Attention Federal Agencies: You Aren’t Stopping All Malware
- On March 4th 2016 an endpoint at a U.S. Federal Agency encountered the Angler EK TeslaCrypt while browsing a web site (hxxp://pssor.com/pssor-home) with Internet Explorer.
- At the time the malware was executed on the endpoint (March 4th 2016), this was not known by any anti-virus vendor. In fact, the earliest this was discovered was March 7th 2016.
- Due to Bromium’s ability to hardware isolate each untrusted task, this endpoint was never compromised even though the exploit easily navigated past all the advanced perimeter and endpoint malware prevention solutions.
As a Sales Engineer on the U.S. Public Sector team, I am privileged to work with some of the most exciting Federal Agencies in the United States. A portion of my job is to demonstrate how Bromium can solve the cyber challenges today with hardware isolated protection. In many cases I do this by getting a Proof of Concept up and running in the Federal Agency’s environment.
A little over a year ago, I performed one of these Proof of Concept deployments at a Federal Agency (their name is being omitted to protect the innocent). During the short Proof of Concept, a threat triggered an alarm within the Bromium console. Believe it or not, this doesn’t always happen during the Proof of Concept because Bromium is the last line of defense. This means that for Bromium to see an alert, the threat has to bypass all perimeter and other endpoint solutions. In most cases, U.S. Federal Agencies spent a lot of money on advanced solutions to stop external threats. You can imagine how happy I was that Bromium was on this particular endpoint as part of the Proof of Concept.
Below is the write up Bromium created to detail the attack and show the Federal Agency that Bromium Secure Platform protected the endpoint.
On March 4th 2016 an endpoint at a U.S. Federal Agency encountered the Angler EK TeslaCrypt while browsing a web site (hxxp://pssor.com/pssor-home) with Internet Explorer. Bromium Secure Platform protected the endpoint from the malware by hardware isolating the Internet Explorer session. At no point was the endpoint itself compromised, simply a disposable micro virtual machine due to Bromium.
Angler is the most sophisticated and active Exploit Kit in the cybercrime world today. Angler uses a variety of advanced tools and techniques to deliver malware to end user devices. As was the case here, Flash is often the browser software that is initially exploited. Bromium isolated and recorded the attempt. From the Bromium management console, the payload (malware) was fully inspected and analyzed. The following shows the “dropped & executed” portion of the event.
After inspection of the MD5 hash from the file that was dropped and executed, it was determined by anti-virus vendors to be TeslaCrypt. Tesla is a ransomware type malware. Ransomware operates by encrypting all the local and networked files connected to the infected machine. This level of attack could have caused substantial damage to the endpoint as well as network shares on the domain. Fortunately, the endpoint was protected with Bromium Secure Platform. At the time the malware was executed on the endpoint (March 4th 2016), this was not known by any anti-virus vendor. In fact, the earliest this was discovered was March 7th 2016. That left a three day gap had this endpoint not been protected by Bromium. The following shows a sample from VirusTotal. At the time of the screenshot, only 33 of the 53 major AV vendors knew about the malware and had remediation for it.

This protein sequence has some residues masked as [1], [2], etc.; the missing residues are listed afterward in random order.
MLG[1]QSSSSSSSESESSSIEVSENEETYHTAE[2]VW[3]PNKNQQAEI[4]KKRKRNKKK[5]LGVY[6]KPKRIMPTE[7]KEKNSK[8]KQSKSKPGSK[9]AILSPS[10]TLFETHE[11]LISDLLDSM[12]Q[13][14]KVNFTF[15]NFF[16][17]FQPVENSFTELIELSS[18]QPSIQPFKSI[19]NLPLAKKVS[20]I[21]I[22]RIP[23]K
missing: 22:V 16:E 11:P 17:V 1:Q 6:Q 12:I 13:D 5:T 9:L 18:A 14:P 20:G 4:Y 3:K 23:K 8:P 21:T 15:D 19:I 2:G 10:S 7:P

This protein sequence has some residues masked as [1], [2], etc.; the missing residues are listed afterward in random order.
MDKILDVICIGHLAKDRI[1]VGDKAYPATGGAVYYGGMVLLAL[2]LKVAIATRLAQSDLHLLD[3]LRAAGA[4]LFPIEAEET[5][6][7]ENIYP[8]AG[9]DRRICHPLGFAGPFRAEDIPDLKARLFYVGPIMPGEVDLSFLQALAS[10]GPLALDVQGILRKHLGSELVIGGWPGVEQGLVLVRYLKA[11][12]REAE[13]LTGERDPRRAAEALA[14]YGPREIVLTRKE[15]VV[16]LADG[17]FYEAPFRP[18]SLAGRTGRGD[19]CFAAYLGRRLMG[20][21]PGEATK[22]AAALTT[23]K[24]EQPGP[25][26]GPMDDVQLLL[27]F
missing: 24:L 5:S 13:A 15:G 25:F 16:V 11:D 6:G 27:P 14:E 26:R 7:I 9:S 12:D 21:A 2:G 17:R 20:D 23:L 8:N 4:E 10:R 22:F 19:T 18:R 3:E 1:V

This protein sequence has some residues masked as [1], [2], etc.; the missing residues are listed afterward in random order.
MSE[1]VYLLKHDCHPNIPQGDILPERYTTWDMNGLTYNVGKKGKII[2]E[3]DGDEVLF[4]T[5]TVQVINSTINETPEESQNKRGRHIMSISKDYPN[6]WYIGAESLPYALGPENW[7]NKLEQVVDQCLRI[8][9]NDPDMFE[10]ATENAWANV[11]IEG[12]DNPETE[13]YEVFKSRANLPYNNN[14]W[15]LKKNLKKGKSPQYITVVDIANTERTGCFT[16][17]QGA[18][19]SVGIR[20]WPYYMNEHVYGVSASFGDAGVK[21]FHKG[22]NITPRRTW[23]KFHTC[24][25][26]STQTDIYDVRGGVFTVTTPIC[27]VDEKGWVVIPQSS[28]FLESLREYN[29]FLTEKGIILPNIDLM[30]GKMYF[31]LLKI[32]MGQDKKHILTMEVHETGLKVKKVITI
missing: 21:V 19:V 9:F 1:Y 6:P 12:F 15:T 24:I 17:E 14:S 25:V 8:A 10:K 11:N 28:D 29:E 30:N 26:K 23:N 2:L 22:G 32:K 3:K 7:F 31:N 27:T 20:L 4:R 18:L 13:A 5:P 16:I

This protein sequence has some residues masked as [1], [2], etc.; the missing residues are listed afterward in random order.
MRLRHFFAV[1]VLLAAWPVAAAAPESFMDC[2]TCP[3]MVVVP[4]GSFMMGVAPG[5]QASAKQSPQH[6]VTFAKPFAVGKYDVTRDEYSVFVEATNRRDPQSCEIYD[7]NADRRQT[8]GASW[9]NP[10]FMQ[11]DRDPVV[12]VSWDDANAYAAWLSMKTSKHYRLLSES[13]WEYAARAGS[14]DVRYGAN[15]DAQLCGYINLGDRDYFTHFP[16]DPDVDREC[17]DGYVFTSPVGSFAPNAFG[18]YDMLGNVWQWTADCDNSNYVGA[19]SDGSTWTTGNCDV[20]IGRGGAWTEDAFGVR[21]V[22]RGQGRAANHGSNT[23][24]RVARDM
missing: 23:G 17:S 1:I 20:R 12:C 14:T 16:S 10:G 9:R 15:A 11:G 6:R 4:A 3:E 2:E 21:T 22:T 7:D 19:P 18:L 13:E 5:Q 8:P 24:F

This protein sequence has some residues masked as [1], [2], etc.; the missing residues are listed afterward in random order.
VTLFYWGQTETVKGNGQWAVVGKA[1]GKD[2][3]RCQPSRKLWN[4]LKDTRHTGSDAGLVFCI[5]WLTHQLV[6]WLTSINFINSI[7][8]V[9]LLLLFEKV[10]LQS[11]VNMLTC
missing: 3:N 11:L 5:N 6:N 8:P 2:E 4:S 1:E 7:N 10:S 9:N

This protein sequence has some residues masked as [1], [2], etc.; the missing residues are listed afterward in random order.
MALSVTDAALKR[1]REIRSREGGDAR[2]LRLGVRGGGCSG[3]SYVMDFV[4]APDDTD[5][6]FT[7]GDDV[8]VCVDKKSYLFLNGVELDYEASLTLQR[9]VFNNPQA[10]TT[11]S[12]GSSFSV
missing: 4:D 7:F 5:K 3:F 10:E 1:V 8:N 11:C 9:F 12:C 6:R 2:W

Microsoft, the AV vendor for this particular U.S. Federal Agency identifies this as Ramson:Win32/Tescypt!rfn. However, Microsoft didn’t discover it until March 7th. Again, this endpoint received this malware on March 4th (3 days before Microsoft discovered).
Each micro-virtual machine is purpose built for the task the user is performing. In the case of this U.S. Federal Agency event, the micro-vm was created to produce Internet Explorer web content. Each purpose built micro-vm contains a profile of what is expected behavior. At any point tasks outside of expected behavior occur, Bromium records all activity inside that particular micro-vm. Once analysis output from the trace of data gathered during the life of micro-VM a full analysis can occur. This full analysis allows complete inspection of every part of the infection. From this trace, it was determined that in this particular the endpoint was redirected several times to reach the final point of exploit. This behavior is typical for Angler malware. Multiple redirections before the landing page (one that hosts the exploit) is done to avoid detection based protections.
Thankfully, due to Bromium’s ability to hardware isolate each untrusted task, this endpoint was never compromised even though the exploit easily navigated past all the advanced perimeter and endpoint malware prevention solutions. Only Bromium could have stopped that particular zero-day attack for that endpoint in this U.S. Federal Agency.